Alcohol decreases baseline brain glucose metabolism more in heavy drinkers than controls but has no effect on stimulation-induced metabolic increases

Nora D. Volkow, Gene Jack Wang, Ehsan Shokri Kojori, Joanna S. Fowler, Helene Benveniste, Dardo Tomasi

Research output: Contribution to journalArticlepeer-review

38 Scopus citations

Abstract

During alcohol intoxication, the human brain increases metabolism of acetate and decreases metabolism of glucose as energy substrate. Here we hypothesized that chronic heavy drinking facilitates this energy substrate shift both for baseline and stimulation conditions. To test this hypothesis, we compared the effects of alcohol intoxication (0.75 g/kg alcohol vs placebo) on brain glucose metabolism during video stimulation (VS) versus when given with no stimulation (NS), in 25 heavy drinkers (HDs) and 23 healthy controls, each of whom underwent four PET-18FDG scans. We showed that resting whole-brain glucose metabolism (placebo-NS) was lower in HD than controls (13%, p=0.04); that alcohol (compared with placebo) decreased metabolism more in HD (20±13%) than controls (9±11%, p=0.005) and in proportion to daily alcohol consumption (r=0.36, p=0.01) but found that alcohol did not reduce the metabolic increases in visual cortex from VS in either group. Instead, VS reduced alcohol-induced decreases in whole-brain glucose metabolism (10±12%) compared with NS in both groups (15±13%, p=0.04), consistent with stimulation-related glucose metabolism enhancement. These findings corroborate our hypothesis that heavy alcohol consumption facilitates use of alternative energy substrates (i.e., acetate) for resting activity during intoxication, which might persist through early sobriety, but indicate that glucose is still favored as energy substrate during brain stimulation. Our findings are consistent with reduced reliance on glucose as the main energy substrate for resting brain metabolism during intoxication (presumably shifting to acetate or other ketones) and a priming of this shift in HDs, which might make them vulnerable to energy deficits during withdrawal.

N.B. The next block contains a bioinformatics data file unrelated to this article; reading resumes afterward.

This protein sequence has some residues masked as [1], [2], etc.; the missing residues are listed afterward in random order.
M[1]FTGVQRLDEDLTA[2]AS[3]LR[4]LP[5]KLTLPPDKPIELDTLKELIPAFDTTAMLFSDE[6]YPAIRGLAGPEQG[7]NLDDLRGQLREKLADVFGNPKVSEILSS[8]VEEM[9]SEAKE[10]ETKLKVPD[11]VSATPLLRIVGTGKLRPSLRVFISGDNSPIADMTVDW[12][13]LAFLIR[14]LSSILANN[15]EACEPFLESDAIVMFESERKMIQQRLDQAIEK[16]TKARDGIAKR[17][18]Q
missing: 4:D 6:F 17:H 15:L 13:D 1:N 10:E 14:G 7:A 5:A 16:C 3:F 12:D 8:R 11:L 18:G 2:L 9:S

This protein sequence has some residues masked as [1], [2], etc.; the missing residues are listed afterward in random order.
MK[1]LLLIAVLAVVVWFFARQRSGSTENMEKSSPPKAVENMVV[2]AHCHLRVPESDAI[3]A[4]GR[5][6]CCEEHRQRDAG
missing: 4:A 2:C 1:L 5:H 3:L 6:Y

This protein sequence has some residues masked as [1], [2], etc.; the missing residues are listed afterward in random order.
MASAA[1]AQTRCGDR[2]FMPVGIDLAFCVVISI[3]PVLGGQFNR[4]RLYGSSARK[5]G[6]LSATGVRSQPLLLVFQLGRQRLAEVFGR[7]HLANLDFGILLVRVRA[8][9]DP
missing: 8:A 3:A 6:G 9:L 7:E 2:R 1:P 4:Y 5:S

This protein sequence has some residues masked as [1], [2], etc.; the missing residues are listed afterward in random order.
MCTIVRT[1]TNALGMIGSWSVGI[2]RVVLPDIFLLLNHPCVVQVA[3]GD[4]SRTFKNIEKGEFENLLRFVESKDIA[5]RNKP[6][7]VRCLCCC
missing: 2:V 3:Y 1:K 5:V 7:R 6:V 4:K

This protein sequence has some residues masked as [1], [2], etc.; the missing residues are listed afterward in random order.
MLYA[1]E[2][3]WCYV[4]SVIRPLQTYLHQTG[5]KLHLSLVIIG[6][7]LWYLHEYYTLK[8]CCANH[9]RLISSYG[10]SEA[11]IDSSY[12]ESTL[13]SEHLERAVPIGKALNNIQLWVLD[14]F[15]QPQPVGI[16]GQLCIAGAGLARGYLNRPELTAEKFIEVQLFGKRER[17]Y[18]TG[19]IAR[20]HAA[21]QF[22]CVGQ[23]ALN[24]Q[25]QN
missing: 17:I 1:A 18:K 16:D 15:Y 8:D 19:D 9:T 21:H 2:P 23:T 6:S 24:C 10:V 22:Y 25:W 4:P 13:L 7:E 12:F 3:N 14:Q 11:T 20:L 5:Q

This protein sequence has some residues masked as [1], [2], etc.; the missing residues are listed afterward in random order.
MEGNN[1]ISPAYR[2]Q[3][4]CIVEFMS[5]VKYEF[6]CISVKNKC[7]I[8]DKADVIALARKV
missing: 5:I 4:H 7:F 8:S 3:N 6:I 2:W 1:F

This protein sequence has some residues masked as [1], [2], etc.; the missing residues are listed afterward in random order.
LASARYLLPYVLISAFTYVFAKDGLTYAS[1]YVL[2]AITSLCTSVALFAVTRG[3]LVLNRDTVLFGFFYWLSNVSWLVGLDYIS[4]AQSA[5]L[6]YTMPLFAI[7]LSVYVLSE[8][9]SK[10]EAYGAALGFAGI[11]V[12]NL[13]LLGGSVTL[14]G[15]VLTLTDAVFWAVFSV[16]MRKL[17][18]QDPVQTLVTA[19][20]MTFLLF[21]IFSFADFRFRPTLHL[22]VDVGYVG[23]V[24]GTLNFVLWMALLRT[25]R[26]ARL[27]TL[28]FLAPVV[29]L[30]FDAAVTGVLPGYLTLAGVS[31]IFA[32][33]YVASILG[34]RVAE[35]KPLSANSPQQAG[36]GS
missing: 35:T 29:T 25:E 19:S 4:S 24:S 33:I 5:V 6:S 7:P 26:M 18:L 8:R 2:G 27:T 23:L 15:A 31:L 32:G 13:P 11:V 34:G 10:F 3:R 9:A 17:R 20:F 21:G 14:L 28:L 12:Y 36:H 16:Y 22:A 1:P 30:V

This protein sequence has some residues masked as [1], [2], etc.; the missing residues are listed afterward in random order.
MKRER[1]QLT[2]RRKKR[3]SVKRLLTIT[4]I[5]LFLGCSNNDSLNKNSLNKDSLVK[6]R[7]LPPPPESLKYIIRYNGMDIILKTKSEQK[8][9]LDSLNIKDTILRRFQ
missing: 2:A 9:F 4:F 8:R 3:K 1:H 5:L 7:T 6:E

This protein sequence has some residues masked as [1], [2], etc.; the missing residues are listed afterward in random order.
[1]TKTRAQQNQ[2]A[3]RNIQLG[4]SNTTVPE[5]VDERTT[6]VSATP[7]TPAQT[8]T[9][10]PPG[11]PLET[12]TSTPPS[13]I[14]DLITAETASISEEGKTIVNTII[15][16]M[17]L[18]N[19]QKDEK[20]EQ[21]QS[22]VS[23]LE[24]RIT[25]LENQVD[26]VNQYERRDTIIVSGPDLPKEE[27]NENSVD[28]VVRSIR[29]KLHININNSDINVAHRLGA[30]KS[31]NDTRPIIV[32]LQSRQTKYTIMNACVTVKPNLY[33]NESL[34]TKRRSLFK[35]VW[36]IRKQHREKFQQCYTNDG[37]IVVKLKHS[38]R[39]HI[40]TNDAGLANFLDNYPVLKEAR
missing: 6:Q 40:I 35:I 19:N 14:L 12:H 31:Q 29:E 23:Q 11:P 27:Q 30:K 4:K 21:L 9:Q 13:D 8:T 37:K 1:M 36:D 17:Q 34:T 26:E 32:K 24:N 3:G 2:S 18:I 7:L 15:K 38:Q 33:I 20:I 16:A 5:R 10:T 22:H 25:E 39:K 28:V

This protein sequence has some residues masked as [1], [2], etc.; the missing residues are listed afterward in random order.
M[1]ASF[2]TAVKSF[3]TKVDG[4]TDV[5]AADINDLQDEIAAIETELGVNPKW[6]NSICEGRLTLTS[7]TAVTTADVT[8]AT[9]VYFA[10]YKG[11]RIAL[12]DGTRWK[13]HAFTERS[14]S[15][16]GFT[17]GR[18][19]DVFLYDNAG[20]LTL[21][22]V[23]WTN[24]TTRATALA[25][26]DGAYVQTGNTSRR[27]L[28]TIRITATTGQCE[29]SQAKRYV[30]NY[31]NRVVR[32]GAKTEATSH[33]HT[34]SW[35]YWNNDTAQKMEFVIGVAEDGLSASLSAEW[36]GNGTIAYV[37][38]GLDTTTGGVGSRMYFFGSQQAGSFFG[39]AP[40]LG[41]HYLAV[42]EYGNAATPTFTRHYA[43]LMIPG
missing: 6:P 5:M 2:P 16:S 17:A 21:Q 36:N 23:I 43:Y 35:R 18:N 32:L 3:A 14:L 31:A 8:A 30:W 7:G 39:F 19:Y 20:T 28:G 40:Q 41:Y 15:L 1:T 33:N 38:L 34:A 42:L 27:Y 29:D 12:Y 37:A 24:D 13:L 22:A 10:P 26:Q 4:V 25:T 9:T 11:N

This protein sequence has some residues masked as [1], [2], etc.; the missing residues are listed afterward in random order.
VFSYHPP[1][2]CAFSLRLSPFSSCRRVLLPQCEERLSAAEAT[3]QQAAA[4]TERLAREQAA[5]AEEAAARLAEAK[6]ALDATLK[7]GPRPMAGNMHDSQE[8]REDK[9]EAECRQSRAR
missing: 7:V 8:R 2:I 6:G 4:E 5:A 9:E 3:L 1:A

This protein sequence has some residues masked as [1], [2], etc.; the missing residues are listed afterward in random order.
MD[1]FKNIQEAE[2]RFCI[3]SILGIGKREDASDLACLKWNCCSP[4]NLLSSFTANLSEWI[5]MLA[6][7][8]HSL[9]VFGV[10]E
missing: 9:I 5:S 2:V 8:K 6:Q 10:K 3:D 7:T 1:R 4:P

Original languageEnglish
Pages (from-to)3248-3255
Number of pages8
JournalJournal of Neuroscience
Volume35
Issue number7
DOIs
StatePublished - 18 Feb 2015
Externally publishedYes

Keywords

  • Acetate metabolism
  • Alcoholism
  • Glial metabolism
  • Glycolysis
  • Positron emission tomography

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